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News and Views — This Week in Family Law

By: Philip Epstein

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Winnipeg — Family Uncontested Motions List — Professional Conduct

Skinner v. Skinner, 2013 CarswellMan 612 (Man. Q.B.): This case will be of particular interest to family lawyers in Winnipeg, but it does have some lessons for family law lawyers at large. The case begins with a discussion of the Family Uncontested Motions List which is apparently Winnipeg's way of dealing with uncontested motions. While I mean no disrespect to the Winnipeg judicial system, the idea that the court sits every Tuesday morning to triage 120 motions while dozens of lawyers gather in the room with clients to gossip, argue, and negotiate, strikes me as time to develop a new system for Winnipeg. I know of no other jurisdiction that deals with its motions list in such a fashion. It results in some cases being directed to a judge who is to then hear a motion without having had an opportunity to review the file. This approach is the very opposite of the front end loaded system that is designed to encourage negotiation, narrow issues, and reduce motions. I am ill informed about this Uncontested Motions List, but it does seem to me to be an odd practice. However, my point of reviewing this case arises from Justice Rivoalen's comments about professional conduct and the role of family lawyers. Accordingly, I repeat what Justice Rivoalen had to say as follows.

Clients can take unreasonable positions, but lawyers must serve as their own gatekeepers of professional conduct rather than blindly following instructions. Lawyers are not free to act on whatever instructions they might receive from their clients. On the contrary, lawyers are obliged by their rules of professional conduct to refrain from acting on certain instructions. Put another way, distinct restrictions or disabilities accompany the rights and privileges afforded to lawyers. One such restriction or disability precludes them from carrying out the instructions of over-zealous clients.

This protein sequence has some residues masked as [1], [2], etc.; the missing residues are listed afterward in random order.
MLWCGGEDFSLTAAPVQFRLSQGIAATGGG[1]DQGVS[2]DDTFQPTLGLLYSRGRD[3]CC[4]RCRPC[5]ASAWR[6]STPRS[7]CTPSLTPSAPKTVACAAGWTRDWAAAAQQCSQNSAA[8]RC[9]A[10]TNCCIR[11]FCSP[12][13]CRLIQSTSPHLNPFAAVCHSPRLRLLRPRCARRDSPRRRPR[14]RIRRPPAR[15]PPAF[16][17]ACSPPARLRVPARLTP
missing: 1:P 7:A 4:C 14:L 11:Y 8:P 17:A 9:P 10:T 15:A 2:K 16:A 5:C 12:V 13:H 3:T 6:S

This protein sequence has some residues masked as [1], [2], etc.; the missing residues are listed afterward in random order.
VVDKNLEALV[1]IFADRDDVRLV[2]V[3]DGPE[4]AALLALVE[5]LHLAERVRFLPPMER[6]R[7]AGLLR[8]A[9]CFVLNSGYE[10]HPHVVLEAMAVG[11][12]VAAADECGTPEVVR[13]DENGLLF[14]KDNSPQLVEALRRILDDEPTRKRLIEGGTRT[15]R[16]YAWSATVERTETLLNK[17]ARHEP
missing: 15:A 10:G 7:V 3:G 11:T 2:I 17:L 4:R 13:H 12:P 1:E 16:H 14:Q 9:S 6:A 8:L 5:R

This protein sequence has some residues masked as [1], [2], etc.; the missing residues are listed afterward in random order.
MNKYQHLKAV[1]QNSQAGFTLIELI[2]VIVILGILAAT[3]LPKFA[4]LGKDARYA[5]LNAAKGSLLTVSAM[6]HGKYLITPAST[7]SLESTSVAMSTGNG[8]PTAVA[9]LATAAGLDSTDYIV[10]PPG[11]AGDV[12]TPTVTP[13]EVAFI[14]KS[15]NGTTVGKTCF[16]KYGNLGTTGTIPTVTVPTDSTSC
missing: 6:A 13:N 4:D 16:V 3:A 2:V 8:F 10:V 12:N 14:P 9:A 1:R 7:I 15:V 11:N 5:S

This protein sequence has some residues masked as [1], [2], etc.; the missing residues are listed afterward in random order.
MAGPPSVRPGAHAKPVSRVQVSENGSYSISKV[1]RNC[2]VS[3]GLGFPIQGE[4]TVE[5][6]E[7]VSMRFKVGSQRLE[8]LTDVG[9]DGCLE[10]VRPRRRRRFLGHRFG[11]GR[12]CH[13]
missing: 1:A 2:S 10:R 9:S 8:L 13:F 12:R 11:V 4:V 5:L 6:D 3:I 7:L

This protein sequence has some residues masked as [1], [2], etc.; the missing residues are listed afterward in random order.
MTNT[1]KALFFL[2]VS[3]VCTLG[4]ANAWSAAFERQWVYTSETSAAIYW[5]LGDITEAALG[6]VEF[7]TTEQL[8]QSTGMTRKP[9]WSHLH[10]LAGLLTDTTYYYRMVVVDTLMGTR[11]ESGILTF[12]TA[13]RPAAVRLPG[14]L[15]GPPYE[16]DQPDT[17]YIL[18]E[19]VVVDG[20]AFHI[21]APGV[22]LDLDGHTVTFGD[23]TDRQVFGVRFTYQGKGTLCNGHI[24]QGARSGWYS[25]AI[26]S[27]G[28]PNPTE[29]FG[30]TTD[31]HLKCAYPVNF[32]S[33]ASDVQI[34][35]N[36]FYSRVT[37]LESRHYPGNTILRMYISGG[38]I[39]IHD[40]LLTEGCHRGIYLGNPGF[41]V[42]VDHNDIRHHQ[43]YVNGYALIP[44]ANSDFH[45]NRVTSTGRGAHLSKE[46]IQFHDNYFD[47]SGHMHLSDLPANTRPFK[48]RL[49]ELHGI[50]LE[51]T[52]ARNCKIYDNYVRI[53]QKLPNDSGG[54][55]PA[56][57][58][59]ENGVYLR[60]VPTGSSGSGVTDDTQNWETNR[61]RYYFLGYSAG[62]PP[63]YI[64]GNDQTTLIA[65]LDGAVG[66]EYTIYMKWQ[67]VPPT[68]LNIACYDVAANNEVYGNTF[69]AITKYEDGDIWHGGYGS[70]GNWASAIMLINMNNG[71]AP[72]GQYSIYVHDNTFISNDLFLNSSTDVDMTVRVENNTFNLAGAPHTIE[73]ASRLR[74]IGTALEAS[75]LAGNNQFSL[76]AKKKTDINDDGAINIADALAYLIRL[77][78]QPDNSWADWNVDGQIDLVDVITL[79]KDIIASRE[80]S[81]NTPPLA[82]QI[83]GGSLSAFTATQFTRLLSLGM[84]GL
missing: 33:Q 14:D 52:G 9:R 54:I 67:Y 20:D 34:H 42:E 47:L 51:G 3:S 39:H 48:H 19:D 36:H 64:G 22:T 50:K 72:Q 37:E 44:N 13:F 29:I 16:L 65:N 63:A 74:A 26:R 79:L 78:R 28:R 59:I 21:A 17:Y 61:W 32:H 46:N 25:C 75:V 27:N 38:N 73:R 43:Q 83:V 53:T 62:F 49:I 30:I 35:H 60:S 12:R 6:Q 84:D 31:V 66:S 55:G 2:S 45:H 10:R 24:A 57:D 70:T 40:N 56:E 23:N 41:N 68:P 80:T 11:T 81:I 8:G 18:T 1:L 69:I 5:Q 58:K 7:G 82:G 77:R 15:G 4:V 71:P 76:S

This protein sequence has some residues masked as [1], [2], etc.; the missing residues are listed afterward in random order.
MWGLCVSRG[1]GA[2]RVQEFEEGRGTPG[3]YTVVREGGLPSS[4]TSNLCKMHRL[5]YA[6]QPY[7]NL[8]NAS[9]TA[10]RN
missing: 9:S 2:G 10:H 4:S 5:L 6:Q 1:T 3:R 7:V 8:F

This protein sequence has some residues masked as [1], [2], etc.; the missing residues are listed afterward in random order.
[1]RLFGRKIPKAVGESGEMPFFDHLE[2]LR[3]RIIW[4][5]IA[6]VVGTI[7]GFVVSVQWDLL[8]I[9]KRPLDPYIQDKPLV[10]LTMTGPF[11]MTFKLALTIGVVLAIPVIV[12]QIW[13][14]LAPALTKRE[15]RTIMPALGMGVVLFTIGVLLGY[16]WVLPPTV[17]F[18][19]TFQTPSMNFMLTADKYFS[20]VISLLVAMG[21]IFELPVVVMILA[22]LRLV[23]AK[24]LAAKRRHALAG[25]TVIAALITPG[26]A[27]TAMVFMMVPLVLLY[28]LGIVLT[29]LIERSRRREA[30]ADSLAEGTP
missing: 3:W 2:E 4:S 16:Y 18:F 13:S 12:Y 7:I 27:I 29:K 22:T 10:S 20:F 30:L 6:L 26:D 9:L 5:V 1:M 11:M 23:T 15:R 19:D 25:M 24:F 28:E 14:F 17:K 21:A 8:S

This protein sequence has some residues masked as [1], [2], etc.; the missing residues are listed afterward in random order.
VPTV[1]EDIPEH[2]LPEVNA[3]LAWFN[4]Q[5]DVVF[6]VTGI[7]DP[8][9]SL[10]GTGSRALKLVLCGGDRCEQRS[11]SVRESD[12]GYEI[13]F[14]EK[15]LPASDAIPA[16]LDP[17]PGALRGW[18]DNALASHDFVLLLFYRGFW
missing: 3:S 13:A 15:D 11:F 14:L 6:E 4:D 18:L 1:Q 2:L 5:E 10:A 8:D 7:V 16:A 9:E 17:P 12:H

It is the lawyer who has conduct of a litigation file - not the client. The lawyer must maintain a certain independence from the client and must not let the client override his professional judgment. The lawyer is required of course to take instructions from the client, and owes a duty to do his best for the client; but an important part of the lawyer's job is to steer the client through the rocky territory of litigation. The lawyer is responsible for his word, both to the Court and to opposing counsel. He owes a duty to each. The lawyer must maintain his integrity and the honour of the profession at all times - even in the face of assertive clients and challenging courtroom environments. All of this is essential to his reputation and relationships with opposing counsel, which are of fundamental importance to the practice of law.

We all need to be reminded of our role in the system, and the potential conflict between what our client wants us to do and what we ought to do. Justice Rivoalen's comment that "lawyers are not free to act on whatever instructions they might receive from their clients" bears repeating and repeating. We all know that the family justice system is badly in need of reform. It is unlikely, in my view, that Canada will move to a Unified Family Court in every jurisdiction, and it is even more unlikely that either the federal government or the provincial governments will devote sufficient financial resources in order to alleviate some of the systemic problems that now exist. If there is to be any reform at all in the family law system in the next few years that is going to be effective, it will need to start with the lawyers and how they conduct their cases. If we wait for the federal and provincial governments to enact reform, it will not happen. We can take a small step by considering carefully what Justice Rivoalen had to say and exerting more control over the process, and in particular, our clients when such control is necessary.

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